"a screaming comes across the sky."
A crazy sounding guy on the skytrain this morning, after the usual attempt to get my phone number, told me that planes were flying in to buildings in new york. I give him yet another skeptical look and leave the train.
I get in to work at 6:30am PST, and the US markets are all down. The TSE is down hundreds of points and it's barely open. I wander to the photocopier and am arrested by the sight of the TV in the compliance officer's office: new york is burning.
an hour later the TSE finally gets shut down. a client calls in, wondering what the market will do. I don't know, I tell her. They're closed for now. When they come back, well.. it'll be volatile, I say. The office is not volatile, the office is deadly silent except for the steady intertwined whining of AM news radio and TV news announcers, every face watching a TV screen or like me, playing reload reload reload with internet news sites, trying to find one with some answers. or at least some questions, to start.
a friend in toronto says all the bank towers are evacuating as a precaution. I smile, sitting on the 27th floor of a bank tower, remembering how long it took to get all the way down for a false alarm once. But whatever. I'm in lotus-land Vancouver, not wall street. Wall Street. It will be chaos in my industry for a while. Not just the terrorism, the effect that'll have short-term on the US's economy and markets, but all the little nagging logistics: lost paperwork, lost data, lost.. lost people. 110x2 floors of mostly finance, I gather. How many head offices in New York, how many headless companies now? I don't know. No one knows. No one is really asking more than half-heartedly. It's too big to apprehend all at once. Rome is burning while I fiddle, and fiddling seems wrong but what else is there to do but play?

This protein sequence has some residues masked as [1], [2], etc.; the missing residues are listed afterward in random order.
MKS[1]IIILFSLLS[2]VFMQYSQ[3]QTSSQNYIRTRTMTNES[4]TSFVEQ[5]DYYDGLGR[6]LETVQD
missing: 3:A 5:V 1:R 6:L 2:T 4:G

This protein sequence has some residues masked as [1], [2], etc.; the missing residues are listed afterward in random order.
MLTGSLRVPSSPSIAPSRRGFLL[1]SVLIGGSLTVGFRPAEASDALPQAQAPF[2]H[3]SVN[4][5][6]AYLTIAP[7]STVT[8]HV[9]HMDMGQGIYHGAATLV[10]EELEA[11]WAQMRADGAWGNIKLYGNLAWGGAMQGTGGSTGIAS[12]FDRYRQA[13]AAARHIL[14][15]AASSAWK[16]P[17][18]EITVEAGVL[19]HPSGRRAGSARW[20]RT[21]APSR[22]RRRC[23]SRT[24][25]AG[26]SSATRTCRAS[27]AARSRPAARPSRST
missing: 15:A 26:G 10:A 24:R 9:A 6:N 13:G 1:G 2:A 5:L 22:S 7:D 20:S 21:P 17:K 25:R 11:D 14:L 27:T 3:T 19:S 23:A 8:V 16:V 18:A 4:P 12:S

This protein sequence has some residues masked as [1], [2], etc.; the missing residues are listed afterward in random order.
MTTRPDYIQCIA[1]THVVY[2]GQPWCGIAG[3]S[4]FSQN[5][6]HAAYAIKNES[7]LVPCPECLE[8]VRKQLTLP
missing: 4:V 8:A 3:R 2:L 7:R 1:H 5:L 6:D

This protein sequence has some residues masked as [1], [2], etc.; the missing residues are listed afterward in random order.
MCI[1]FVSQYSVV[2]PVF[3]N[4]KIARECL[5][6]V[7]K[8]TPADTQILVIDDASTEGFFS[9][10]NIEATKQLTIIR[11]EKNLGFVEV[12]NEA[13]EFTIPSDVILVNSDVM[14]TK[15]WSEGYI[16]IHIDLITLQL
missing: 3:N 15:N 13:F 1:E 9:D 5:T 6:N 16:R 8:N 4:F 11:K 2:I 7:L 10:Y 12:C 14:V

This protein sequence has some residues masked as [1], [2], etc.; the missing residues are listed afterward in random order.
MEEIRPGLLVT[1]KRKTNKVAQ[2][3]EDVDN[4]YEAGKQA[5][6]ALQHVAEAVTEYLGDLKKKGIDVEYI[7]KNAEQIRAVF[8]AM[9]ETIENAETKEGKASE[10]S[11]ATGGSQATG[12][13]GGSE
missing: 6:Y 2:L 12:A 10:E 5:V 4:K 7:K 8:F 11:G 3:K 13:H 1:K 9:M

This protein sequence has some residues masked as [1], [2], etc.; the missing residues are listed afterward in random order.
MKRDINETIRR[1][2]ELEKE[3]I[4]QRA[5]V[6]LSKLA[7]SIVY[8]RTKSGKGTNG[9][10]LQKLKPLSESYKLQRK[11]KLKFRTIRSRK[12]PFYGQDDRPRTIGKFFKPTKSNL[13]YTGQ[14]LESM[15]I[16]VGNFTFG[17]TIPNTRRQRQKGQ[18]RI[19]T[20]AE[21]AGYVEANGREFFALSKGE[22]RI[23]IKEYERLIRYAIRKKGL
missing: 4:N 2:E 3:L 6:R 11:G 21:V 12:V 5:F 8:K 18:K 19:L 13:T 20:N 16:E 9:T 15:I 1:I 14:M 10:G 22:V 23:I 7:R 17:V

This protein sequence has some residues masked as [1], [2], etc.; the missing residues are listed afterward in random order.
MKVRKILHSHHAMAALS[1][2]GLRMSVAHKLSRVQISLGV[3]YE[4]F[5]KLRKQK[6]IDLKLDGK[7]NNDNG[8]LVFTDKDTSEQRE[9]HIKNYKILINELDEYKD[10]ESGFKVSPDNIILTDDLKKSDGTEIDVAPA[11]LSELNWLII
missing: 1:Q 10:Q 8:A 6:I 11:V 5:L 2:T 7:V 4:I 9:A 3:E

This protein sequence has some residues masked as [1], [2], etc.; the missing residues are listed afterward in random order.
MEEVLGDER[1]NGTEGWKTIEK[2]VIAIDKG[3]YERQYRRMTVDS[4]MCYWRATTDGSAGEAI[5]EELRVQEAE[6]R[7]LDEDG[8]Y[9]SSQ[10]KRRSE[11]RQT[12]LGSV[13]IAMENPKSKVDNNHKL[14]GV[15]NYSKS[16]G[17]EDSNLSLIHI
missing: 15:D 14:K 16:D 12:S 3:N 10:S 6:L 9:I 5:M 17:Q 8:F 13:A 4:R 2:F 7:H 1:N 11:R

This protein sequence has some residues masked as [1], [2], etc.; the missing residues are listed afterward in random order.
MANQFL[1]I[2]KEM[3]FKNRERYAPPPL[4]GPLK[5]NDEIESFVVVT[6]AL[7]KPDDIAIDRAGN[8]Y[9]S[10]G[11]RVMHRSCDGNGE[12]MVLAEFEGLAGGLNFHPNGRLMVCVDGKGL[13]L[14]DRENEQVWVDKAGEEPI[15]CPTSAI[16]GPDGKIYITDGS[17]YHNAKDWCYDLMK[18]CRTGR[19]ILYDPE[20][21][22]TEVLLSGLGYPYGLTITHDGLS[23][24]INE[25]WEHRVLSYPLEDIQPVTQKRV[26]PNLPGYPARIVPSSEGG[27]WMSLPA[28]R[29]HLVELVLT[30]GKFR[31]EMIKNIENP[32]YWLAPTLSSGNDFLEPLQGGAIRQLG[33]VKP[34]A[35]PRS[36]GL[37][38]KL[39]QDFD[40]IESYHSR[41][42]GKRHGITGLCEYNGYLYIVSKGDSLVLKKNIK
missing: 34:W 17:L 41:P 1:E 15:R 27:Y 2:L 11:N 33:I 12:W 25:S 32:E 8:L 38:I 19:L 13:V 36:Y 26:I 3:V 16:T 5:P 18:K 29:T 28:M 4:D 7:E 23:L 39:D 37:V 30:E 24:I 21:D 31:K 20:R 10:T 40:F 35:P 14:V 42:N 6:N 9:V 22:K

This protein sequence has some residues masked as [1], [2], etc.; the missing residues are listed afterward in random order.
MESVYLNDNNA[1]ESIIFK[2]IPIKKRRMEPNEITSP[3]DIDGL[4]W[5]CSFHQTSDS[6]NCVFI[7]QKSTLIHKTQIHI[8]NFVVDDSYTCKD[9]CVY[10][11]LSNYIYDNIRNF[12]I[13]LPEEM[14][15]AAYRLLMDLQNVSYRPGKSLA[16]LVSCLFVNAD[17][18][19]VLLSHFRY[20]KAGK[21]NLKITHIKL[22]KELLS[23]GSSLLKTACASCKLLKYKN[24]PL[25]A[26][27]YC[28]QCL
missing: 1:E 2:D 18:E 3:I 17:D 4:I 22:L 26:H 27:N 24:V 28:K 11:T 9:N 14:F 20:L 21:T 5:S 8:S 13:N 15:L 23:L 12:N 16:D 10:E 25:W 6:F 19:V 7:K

I feel like giving blood, but I'm still not eligible to until May. I leave work at about 10. There's no business to be done today, and probably none tomorrow. I wander home, a bit dazed, stopping at the library. I end up taking out two copies of the same book by accident. I idle briefly in the section on religion, looking for something comforting. A book of homilies doesn't cut it. I consider cracking open the bible of all things at home, but the sunshine and sweet air on the way home seem to work best. The christian bible seems somehow irrelevent, for it contains god's covenent with man, the rainbow. If god's word is good, this was no act of His, but of men. Men are a little harder to come to terms with.
At school I wish I had a camera. Hundreds of students and staff, gathered around TVs like campfires, bewilderedly sucking in flickering images of fire. Fire where I don't find out, but watching seems to be a duty or at least something that can substitute for duty in the strange empty place this has opened up. I pause three times on my way through the corridor, caught in the silent zeitgeist of watching, watching, watching.
Chemistry class is cut short, but we learn the basics of naming things. It seems a comfort too. I name things all the way home, trying in some way to erase some of the vast unnaming that has taken place today. I get home and learn of a vigil at my church. I leave yet again and go to church. Short notice, only a silent dozen. Eventually some readings, some piano, some ragged hymns. We join hands and then dissipate in to the night, a little calmer.
What a storm has been released.